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Nobody Has A Duty To Teach

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At the last conference I attended, Scott Hanselman hosted a session called – Why So Mean? (entire Kyte video here). Like many discussions before it, this session was focused on the question most alpha geeks crave to answer, “It is our duty to teach and pull the rest of the community forward! How do we get other developers to listen, learn, and most important care?”

Sigh…

First and foremost, let’s address the question, “How do we get others to learn?” I find this question so egotistical and self serving it pains me. A guru that sits atop of the mountain does not climb off of it to go door-to-door knocking looking for students. Why would he? Climbing the mountain is the first sign that the student is willing to put forth the effort to learn.

Additionally, what about allowing survival of the fittest to run its’ course? If some developers walk around with their eyes and ears closed it will not be long before people, companies, and universities will have to “ratchet-up” in order to survive against better and faster competitors.

As for “it’s our duty” portion I say – bullocks! If you sincerely feel a sense of duty, then super cool. Be a blogger, be a author, be a mentor; however, it is not your duty. In order to say “yes” to something you have to say “no” to something else. If you choose to teach your mantra just know that you are taking away your time and attention to something else whether it be your family, work, or even the practices that allowed you to be good enough to teach your wisdom. You can be a hermit guru if you wish and the world will keep spinning.

I recently bumped into this story and found it quite appropriate:

In ancient Greece there once lived a wise philosopher, he was greatly admired by his peers and extremely smart for his time, indeed he was considered a genius. There was a young man who looked up to this philosopher with great admiration, he wanted to know everything he knew, and become great like he was.

The young man approached the philosopher one day seeking to become an understudy. The philosopher informed the young man that he would not teach him – he was not a teacher but a philosopher. The young man persisted, he asked the philosopher every morning for a lesson, anything would do. This went on for several months. Finally, one day the philosopher agreed and informed the young man that his first lesson would be taught at the beach the following morning, he was to meet him there at dawn sharp.

The young man didn’t sleep much that night, he was anticipating the great lesson he would learn about the ocean, or maybe the sand, or maybe some deep insight to the mating ritual of crabs; it didn’t matter, he was finely going to learn something. He showed up at the beach at dawn sharp as agreed, but the philosopher was no where to be seen. He scanned the beach up and down several times, he gazed as far as he could down the road to town hoping his teacher was simply late, nothing.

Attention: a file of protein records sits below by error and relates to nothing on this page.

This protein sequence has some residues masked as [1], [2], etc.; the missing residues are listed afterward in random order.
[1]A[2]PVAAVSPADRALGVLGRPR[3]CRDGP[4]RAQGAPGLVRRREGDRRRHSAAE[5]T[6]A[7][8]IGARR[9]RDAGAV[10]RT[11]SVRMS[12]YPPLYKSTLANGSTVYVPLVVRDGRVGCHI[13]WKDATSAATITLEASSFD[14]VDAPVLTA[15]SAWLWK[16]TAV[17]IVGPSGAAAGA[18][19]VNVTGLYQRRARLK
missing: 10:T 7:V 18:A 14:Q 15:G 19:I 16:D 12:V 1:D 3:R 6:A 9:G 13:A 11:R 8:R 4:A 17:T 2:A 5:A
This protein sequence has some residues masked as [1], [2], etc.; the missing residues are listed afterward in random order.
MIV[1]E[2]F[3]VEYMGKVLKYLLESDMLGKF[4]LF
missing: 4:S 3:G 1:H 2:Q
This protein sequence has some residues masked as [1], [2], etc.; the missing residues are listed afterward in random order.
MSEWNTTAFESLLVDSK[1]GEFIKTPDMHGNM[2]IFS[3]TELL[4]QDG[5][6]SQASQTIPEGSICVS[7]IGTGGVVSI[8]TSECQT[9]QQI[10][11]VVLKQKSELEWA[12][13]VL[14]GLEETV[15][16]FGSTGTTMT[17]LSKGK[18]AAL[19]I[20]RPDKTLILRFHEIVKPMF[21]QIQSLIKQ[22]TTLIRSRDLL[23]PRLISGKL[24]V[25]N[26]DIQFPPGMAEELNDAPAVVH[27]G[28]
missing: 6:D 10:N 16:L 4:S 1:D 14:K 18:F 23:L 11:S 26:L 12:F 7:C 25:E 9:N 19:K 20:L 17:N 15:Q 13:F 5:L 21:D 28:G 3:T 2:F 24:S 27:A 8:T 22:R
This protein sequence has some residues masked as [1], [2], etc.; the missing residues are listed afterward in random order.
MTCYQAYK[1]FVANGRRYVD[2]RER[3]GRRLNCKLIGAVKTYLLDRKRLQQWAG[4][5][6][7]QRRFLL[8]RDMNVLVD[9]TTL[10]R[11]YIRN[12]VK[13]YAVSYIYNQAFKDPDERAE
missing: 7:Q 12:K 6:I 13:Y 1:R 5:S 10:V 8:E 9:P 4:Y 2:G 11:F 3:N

A little discouraged he sat down and gazed out into the ocean, and then he saw him, or his head rather, about seven paces out into the water, submerged all the way up to his chin. The young man was surprised but excited, he leaped up and ran out to his new teacher as fast as he could. When he got within arms length of the philosopher, the philosopher grabbed him by the arm and twisted him under the water, the young man struggled, but the philosopher was fast and agile, he had a firm grip. The young man was unprepared to be forced under water so quickly, he only had half a lung full of air. 10 seconds passed, then 20 then 30, but he could not free himself from the old man.

Panic started to set in, he realized that he was about to die, his vision started to tunnel, he desperately needed some air. Just before he was about to give up and take in a lung full of sea water the philosopher let him free. The young man, quite frightened, swam as fast as he could to shore. He yelled out to the philosopher and asked, “What was that for, are you crazy?” to which the old man replied “That was your lesson. When you want knowledge as much as you just wanted air, you’ll find it” – Found on SerenityCheck

Bloggers, authors, forum contributors, speakers, and team leaders – I salute you. You continually open the door of wisdom to many, but it is the student’s choice alone whether or not to walk through.

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Comments

11 Responses to “Nobody Has A Duty To Teach”

  1. t mace on July 27th, 2009 5:51 am

    Great lesson… really, for any adult desiring to learn… how badly do you really want to learn?

  2. developingchris on July 27th, 2009 8:08 am

    Great anecdote to really display the problem with forcing learning on people.

    I think this is why we have a lot of people who would rather teach college than high school, one student chooses (kind of) to go, the other is required by law.

  3. David Robbins on July 27th, 2009 7:08 pm

    Desire to learn has to be catalyst for motivating people to improve. Constant “outreach missions” are merely a means of either stroking egos or pushing product. Many members of my team have been selected because they are self starters AND because they have sought different avenues to teach themselves. In general they highly skeptical of the evangelists from high.

    That said, as leader of smart people, you need create a culture that produces and rewards innovation, success, and respect. I have post on this if anyone is interested.

  4. Scott Bellware on August 1st, 2009 1:36 am

    There’s a great difference between forcing learning on people and making a difference by becoming a teacher when there is a great need for teachers.

    Since this whole thing is being framed as an analogy (an approach to exploration of ideas that I wholeheartedly try to avoid for all its inherent flaws), here’s another one:

    Bringing balance to perspectives by becoming a teacher in a poor nation where radical fundamentalist schools crank out terrorists can prevent human suffering.